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Chris Oatts Quintet featuring Terell Stafford at Chris’ Jazz Café

Victor L. Schermer BY

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Chris Oatts Quintet featuring Terell Stafford
Chris' Jazz Café
Live and Streaming
Philadelphia, PA
September 10, 2021

This was the reviewer's first time at a live performance in a jazz club since the start of the corona virus pandemic a year and a half ago. A few weeks before, Chris' Jazz Café, the iconic downtown Philadelphia jazz club, re-opened to live performances. The pandemic is still evidenced by masks being worn by the audience and staff. People were required to show proof of vaccination. And individuals were seated quite a distance apart, except if they came as a group. This health-necessitated arrangement took away from the excitement of a crowded-in group of fans, but it was good that there were less of clinking glasses and loud conversation than in the past. Also -presumably as a result of technical upgrades for livestream—the sound system was near-perfect, making the listening experience terrific. And a spanking new Yamaha grand piano didn't hurt either.

We've all been following trumpeter Terell Stafford for many years, and many of us have more recently been checking out saxophonist Chris Oatts, one of his former students from Temple University and the nephew of the legendary saxophonist Dick Oatts. It was a great move to bring them together, reminiscent of a day when more mature musicians would help bring up the younger generation by having them on gigs. In this case, it was the reverse. Oatts brought with him a great rhythm section of Tim Brey on piano, Sam Harris on bass, and Anwar Marshall on drums. And Stafford served as featured artist. Oatts and Stafford have distinctly different approaches to the music: Oatts is beautifully imaginative yet under control, and Stafford is brilliant, virtuosic, and at times threatening to break loose from his moorings. Yet their mutual in-depth familiarity with a variety of jazz idioms gives them mutual understanding, complementing each other very well. Stafford stayed on unmuted trumpet throughout. Oatts played alto and on some tunes, soprano saxophone.

The set began with a Jimmy Van Heusen standard, "Personality," with Oatts' arrangement and workout on alto saxophone giving the piece a conversational swing. Stafford delivered super fast runs at which he excels, maintaining precision and sonority. Oatts and his pianist, the ubiquitous Tim Brey, structured the music in creative ways. Bassist Harris kept the group in a common rhythmic groove. Drummer Marshall, as Elvin Jones said and exemplified, treated the drum set as a single musical instrument, providing not only the impulse (no pun intended), but a rich mixture of all the drum sounds, that provided wholeness and complexity to the action.

"Dragon Night" is an Oatts original, in a version featuring him on soprano saxophone. It was played as an evocative upbeat blues; Oatts' tone and technique on soprano saxophone makes him a contender for one of the very best on this instrument that John Coltrane took to new places. This piece was where we saw Oatts pushing the envelopes of concepts, compositions, and instrumental savvy to new places. Oatts shines. If he eventually transcends the boundaries while maintaining his own voice, he has the potential to move into jazz greatness. We shall see (or, rather, hear).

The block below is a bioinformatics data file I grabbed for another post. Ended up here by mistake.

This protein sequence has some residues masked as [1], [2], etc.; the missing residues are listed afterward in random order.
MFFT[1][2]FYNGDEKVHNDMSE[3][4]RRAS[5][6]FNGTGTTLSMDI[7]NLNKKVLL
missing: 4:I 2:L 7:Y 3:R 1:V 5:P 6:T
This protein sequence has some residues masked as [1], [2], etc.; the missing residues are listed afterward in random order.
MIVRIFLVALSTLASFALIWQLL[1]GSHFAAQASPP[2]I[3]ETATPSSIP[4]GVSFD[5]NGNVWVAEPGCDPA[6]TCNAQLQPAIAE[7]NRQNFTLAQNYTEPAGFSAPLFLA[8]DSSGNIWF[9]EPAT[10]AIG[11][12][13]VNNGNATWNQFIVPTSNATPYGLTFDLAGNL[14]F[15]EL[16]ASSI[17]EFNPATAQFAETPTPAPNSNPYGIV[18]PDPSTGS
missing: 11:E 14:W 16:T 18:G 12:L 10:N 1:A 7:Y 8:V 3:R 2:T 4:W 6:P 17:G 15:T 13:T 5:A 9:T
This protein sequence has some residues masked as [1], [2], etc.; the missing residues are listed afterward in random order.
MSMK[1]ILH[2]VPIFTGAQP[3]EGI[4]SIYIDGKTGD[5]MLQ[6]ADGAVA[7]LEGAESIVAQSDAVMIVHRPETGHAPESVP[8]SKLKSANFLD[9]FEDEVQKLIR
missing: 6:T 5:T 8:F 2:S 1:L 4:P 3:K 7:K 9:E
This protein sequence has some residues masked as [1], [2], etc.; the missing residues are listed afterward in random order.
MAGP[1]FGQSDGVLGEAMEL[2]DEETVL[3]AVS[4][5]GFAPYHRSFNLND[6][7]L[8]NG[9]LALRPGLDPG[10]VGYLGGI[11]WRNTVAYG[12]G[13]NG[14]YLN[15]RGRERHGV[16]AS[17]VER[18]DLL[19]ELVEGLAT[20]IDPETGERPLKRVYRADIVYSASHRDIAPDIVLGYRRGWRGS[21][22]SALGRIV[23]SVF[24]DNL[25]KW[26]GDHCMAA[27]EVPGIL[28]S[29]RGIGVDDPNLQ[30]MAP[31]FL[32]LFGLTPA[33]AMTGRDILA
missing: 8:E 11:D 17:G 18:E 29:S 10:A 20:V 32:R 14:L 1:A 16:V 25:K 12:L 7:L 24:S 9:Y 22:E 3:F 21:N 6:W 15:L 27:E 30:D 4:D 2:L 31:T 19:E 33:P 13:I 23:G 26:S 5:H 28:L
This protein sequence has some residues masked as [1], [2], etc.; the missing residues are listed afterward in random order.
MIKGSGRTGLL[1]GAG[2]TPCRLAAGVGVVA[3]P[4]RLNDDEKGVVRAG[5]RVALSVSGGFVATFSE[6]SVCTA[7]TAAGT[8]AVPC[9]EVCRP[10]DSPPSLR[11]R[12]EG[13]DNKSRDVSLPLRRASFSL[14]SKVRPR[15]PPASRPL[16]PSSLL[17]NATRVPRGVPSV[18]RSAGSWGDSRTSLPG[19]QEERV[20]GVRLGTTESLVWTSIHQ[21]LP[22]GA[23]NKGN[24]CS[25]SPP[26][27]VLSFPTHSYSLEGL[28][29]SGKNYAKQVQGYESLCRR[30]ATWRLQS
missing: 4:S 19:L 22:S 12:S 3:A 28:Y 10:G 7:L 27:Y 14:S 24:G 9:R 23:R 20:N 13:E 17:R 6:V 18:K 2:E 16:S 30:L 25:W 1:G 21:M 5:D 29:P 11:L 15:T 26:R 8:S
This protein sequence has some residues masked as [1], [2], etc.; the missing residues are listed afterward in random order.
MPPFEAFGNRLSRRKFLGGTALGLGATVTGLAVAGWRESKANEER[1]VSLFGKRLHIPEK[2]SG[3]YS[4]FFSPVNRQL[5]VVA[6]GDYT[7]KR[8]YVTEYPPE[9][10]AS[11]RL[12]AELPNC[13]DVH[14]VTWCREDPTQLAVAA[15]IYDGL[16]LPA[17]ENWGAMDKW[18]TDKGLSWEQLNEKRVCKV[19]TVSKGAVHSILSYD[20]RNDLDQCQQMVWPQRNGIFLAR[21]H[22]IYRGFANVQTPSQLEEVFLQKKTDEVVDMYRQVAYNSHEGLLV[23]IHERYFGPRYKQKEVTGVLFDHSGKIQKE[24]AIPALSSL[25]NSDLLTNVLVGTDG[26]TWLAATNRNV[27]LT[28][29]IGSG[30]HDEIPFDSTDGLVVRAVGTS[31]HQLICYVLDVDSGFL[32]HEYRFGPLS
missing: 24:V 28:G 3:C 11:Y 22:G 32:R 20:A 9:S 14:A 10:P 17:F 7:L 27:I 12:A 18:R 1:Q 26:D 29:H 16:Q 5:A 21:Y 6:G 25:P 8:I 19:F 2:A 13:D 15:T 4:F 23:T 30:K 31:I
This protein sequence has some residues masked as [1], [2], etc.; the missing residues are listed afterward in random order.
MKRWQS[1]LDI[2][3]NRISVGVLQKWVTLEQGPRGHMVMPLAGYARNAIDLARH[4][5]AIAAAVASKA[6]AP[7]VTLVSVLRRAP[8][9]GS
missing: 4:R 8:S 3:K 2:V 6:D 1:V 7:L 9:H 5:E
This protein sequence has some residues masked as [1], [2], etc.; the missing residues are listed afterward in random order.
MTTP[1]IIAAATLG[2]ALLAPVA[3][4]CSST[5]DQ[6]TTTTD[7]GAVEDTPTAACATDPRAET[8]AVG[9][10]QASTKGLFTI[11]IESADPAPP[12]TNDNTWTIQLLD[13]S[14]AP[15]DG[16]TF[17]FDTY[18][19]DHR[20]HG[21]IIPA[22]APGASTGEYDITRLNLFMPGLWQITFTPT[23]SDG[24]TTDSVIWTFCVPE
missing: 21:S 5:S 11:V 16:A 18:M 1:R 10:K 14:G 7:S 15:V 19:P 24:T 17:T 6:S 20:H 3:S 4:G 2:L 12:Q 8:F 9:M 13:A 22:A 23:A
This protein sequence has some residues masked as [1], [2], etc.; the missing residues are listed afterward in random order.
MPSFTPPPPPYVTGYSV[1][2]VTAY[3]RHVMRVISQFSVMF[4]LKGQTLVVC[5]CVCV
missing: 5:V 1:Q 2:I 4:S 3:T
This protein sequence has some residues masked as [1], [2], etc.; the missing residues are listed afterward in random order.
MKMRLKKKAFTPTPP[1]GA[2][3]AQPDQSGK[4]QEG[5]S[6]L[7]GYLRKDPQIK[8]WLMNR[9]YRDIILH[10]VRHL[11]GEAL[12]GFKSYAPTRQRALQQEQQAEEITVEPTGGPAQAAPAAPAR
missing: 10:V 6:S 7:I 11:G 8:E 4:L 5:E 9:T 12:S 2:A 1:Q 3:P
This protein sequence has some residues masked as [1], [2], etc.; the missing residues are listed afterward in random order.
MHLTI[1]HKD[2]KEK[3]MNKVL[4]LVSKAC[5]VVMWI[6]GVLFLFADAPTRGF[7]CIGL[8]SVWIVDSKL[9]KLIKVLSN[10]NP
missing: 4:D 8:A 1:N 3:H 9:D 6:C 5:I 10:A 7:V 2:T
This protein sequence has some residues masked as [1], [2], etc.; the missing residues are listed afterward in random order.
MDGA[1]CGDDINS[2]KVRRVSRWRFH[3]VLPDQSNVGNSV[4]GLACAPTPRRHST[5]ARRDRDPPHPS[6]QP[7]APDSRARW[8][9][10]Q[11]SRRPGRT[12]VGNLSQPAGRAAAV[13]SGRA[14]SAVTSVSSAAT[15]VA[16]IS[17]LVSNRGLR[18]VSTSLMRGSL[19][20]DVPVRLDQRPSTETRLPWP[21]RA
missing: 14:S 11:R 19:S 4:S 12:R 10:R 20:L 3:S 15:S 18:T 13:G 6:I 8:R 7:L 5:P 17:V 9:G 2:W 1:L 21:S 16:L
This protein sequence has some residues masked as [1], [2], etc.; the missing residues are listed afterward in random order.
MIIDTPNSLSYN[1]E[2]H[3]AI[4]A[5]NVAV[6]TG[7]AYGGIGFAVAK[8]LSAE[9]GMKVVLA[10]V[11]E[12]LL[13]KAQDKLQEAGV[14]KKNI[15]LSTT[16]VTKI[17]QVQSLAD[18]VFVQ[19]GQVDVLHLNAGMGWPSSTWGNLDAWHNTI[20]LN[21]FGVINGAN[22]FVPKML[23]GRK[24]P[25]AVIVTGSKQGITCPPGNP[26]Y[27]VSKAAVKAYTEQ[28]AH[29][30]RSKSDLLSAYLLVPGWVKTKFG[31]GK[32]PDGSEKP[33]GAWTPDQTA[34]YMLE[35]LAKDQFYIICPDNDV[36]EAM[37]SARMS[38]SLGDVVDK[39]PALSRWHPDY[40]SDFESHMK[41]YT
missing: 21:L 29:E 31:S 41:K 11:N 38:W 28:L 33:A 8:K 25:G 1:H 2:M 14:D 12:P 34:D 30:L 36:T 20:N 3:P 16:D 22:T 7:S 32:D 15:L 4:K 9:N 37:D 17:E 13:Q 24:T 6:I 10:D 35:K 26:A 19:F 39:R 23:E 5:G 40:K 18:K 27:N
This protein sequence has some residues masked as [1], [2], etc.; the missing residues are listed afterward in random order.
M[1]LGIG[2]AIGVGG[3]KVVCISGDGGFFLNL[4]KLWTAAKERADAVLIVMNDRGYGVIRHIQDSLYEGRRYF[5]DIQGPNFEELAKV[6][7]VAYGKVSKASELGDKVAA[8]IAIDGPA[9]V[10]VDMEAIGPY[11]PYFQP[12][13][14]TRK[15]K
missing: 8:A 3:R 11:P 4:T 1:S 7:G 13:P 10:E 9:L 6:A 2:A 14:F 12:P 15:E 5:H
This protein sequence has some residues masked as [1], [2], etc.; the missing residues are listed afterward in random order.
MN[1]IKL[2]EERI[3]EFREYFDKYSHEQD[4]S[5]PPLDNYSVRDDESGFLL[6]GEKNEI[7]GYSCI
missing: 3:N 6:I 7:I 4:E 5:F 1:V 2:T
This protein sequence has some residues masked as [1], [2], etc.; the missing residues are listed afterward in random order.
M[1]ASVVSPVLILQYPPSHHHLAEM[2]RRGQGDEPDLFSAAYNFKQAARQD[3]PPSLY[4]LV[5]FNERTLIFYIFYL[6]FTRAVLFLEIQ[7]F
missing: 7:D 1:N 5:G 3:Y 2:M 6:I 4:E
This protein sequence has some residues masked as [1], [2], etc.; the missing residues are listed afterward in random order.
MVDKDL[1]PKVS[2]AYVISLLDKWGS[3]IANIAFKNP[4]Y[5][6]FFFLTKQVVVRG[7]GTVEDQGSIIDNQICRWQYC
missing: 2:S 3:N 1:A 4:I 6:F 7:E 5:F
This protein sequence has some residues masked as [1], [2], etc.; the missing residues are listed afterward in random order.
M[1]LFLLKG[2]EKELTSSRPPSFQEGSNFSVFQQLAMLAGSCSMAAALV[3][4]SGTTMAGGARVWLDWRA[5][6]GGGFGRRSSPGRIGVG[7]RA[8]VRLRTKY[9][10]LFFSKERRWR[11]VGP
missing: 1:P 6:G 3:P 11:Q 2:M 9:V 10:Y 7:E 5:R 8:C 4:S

In Richard Rogers' "Bewitched, Bothered, and Bewildered," Oatts and especially Stafford play around and have fun with the statement of this well-known melody. Brey's piano does a lot to keep the piece in synch, with bass line and chords in the left hand and single lines in right like Red Garland and Wynton Kelly with the Miles Davis groups. There was a great drum solo by Marshall, where you could really hear the remarkable (maybe say "organic") sounds he makes while improvising with the whole drum set. Harris' bass very much selflessly comped for the others, but he did offer a tightly disciplined solo, as the rhythm section worked to bring Oatts and Stafford back to normal.

"He Knows How Much We Can Bear" is a traditional hymn sung in one version by Mahalia Jackson presented in an arrangement by Stafford that has little feeling of a hymn until the last statement of the melody. The way in which he reworked the song suggests that he is more interested in the notes and the harmonic progression as a vehichle and less about its church function or meaning. The same applied to Oatts, who did a great solo on this one, reharmonizing it along the way.

The set concluded with a lively version of Oatts' own "Alley Birds," a tune that along with other of his compositions, has a good chance of becoming a jazz standard, always with strong ties to bebop and hard bop, but updated just enough to satisfy the more serious listeners. All the musicians took assertive solos on this one, and Oatts and Stafford co-improvised towards the end, something you wished they'd done more of.

As everything becomes more digitalized and virtual, live, in-person jazz in a small intimate setting is going to be increasingly at risk. Coming back to this setting after a COVID hiatus reminded this reviewer how much there is no substitute for "the real thing." As these clubs reopen, please give them all the support you can while "staying safe."

Set List: Personality (von Heusen); Dragon Night (C. Oatts); Bewitched, Bothered, and Bewildered (Rodgers); He Knows How Much We Can Bear (Traditional Hymn; arr/ Stafford); Alley Birds (C. Oatts).

Personnel: Chris Oatts: alto and soprano saxophones, leader; Terell Stafford: trumpet; Tim Brey: piano; Sam Harris: bass;; Anwar Marshall: drums.

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